Dispersed editors' note: The gap between traditional research publishing and meme culture appears unbridgeable. Not only because the first may take years to produce a single publication, while the latter spawns offspring seemingly effortlessly, or because both relate in opposite ways to notions such as referencing, originality, and authorship. Memes thrive in a polarized environment that rewards the in-your-face punchline. Researchers value nuance and seriousness more than anything. This begs the question whether memes actually have potential outside of digital culture, even if they have shown to be an inherently political instrument over the past years. Moreover, don’t memes serve the (radical) right of the political spectrum best, tailoring to its desire for just such polarization? It surely isn’t a coincidence that right-wing presidents such as Bolsonaro or Trump associate themselves with meme-ification? This style of politics, as Isabel Löfgren says, loves binary oppositions. Aren’t memes inherently binary themselves? And what then, could ‘serious’ publishing learn from that? Some answers are given here: their humor of course, their use of language (so not only their visuality), the way they tell a story, the way they build trust and organise communities around them, and their commonality.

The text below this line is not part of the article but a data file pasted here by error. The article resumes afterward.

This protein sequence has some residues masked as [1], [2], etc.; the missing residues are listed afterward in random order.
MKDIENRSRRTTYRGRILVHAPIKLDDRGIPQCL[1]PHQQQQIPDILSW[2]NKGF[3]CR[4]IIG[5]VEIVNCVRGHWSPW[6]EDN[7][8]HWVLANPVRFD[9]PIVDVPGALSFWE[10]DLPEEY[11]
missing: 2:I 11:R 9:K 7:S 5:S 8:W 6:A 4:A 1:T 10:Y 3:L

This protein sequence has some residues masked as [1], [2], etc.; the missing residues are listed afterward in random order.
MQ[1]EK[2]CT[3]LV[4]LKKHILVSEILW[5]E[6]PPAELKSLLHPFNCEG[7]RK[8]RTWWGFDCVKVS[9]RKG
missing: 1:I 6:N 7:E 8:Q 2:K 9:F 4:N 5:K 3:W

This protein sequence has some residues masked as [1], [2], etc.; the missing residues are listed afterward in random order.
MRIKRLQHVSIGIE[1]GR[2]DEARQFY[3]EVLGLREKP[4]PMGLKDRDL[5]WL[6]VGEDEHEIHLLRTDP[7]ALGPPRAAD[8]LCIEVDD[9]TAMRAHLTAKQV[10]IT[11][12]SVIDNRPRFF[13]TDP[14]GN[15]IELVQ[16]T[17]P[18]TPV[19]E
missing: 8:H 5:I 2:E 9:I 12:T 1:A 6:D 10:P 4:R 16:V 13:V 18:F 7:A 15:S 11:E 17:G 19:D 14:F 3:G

Noel David Nicolaus (DE) is an independent scholar and editor living and working in Berlin. He is currently working as an editor and is part of the Digital Art Collective Clusterduck, an interdisciplinary group working at the crossroads of research, design, and filmmaking.